General Motors and Mazda said they intend to continue their diesel efforts despite VW's problems. GM offers a diesel-powered Cruze compact and is set to launch diesel versions of its Chevrolet Colorado and GMC Canyon midsize pickups. Mazda is working on a diesel Mazda6.
And so far there's no indication Volkswagen's issue will affect sales of full-size, body-on-frame pickup trucks and SUVs with diesel engines, whose owners are mainly interested in torque, fuel economy and range.
"Pickup buyers are not in [diesel] for the environmental benefits," said Dan Edmunds, a technology analyst at Edmunds.com.
Moreover, some diesel crossovers may escape untainted by the VW mess. The BMW X5, for example, actually met the emissions requirements in the same tests that helped uncover the use of "defeat device" software in VW and Audi models with 2.0-liter diesel engines.
Still, U.S. sales of diesel-powered cars and crossovers are sure to drop precipitously in the coming months, if only because VW and Audi accounted for most of the sales. In 2014, 138,174 such vehicles were sold in the U.S., according to data compiled by hybridcars.com; 68 percent were VW and Audi models.
Some analysts think the damage to VW and Audi, the two brands that have worked hardest to sell Americans on "clean diesel," will drag down all players.
"The move against VW is going to act as a catalyst to speed up the fall in diesel market share in Europe and halt it in the U.S.," said Max Warburton, an automotive analyst at Sanford C. Bernstein & Co. in London. In fact, he predicts the VW fiasco "probably" signals the end of clean diesel.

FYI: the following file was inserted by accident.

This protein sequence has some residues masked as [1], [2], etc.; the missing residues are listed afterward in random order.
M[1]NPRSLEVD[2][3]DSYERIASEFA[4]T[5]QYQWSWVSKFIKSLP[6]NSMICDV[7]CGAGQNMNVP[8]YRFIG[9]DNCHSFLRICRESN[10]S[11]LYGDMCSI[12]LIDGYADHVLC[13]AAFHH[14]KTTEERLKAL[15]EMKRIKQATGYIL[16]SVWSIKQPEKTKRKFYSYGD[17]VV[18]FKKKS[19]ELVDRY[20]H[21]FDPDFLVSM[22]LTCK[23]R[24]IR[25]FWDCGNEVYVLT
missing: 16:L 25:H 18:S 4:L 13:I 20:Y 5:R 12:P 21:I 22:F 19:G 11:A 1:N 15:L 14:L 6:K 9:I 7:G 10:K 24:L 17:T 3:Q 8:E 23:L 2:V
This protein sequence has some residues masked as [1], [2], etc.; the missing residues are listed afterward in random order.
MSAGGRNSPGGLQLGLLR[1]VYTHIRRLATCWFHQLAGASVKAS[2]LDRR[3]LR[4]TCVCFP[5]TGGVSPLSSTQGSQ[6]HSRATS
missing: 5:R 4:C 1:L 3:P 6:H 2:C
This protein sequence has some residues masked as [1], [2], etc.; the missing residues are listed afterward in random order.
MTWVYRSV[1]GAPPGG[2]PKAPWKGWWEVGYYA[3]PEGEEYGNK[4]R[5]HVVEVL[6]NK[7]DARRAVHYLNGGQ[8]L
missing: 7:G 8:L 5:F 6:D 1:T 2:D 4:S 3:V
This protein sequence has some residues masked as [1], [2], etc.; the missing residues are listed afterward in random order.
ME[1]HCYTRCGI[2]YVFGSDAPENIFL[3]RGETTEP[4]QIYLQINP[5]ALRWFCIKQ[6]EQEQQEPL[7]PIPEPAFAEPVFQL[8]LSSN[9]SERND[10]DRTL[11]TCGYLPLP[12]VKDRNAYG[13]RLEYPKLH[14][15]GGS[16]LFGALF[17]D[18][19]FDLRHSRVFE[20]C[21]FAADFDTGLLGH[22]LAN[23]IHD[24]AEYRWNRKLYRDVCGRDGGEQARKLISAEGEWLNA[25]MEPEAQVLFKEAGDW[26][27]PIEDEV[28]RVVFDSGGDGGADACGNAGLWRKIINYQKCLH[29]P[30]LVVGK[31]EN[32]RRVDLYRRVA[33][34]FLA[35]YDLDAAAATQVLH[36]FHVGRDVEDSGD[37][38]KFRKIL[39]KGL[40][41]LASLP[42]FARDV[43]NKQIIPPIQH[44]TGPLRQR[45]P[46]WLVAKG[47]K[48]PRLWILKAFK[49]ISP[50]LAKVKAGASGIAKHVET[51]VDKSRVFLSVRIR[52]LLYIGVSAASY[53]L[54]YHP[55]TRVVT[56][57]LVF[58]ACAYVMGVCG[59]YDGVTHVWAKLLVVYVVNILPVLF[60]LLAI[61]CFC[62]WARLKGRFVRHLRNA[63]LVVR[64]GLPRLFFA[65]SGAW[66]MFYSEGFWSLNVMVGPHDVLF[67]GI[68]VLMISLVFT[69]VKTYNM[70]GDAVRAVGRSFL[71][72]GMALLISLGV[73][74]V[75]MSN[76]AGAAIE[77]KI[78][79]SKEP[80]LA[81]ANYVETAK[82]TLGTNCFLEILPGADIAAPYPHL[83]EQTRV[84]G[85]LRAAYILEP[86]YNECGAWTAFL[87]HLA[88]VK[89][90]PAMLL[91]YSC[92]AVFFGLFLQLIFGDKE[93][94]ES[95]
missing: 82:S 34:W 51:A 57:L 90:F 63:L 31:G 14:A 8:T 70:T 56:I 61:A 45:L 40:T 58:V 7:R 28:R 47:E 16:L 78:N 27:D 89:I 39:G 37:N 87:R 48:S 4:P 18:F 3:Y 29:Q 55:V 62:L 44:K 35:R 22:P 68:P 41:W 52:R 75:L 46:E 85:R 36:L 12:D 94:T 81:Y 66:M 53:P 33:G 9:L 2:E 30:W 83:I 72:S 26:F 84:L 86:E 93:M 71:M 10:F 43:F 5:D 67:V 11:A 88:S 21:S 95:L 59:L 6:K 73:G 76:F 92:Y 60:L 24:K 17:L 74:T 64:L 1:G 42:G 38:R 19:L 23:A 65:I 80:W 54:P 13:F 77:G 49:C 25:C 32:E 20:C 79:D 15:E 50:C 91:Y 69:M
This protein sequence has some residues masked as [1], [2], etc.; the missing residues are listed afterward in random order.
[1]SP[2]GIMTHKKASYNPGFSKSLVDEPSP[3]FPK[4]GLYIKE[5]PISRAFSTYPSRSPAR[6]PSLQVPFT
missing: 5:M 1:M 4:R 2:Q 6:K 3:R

"Regulators will now be much more conservative about what they permit and much tougher real-world tests may prove either too difficult -- or too expensive -- for diesel to meet," Warburton said.
And while VW and Audi are introducing new 2016 models that are supposed to hit emissions targets without the use of test-cheating software, they are likely to find many customers have all but turned their backs on diesel.
Take Kevin Helmich, a resident of Ann Arbor, Mich., and a sales executive at a renewable-energy company. In 2010, he bought an Audi A3, lured by its peppy ride, impressive fuel economy and Audi's pitch that it was a green car.
He was so enthralled that he eventually bought a diesel model from Mercedes-Benz a few years later. But now, he says, he's lost faith in Audi and Volkswagen. "I do feel kind of duped," Helmich said. "I'm disappointed I believed their marketing story."
He's thinking about replacing the A3 at some point, and another diesel is unlikely. "There are just a lot more options for all-electric or plug-ins now," he said.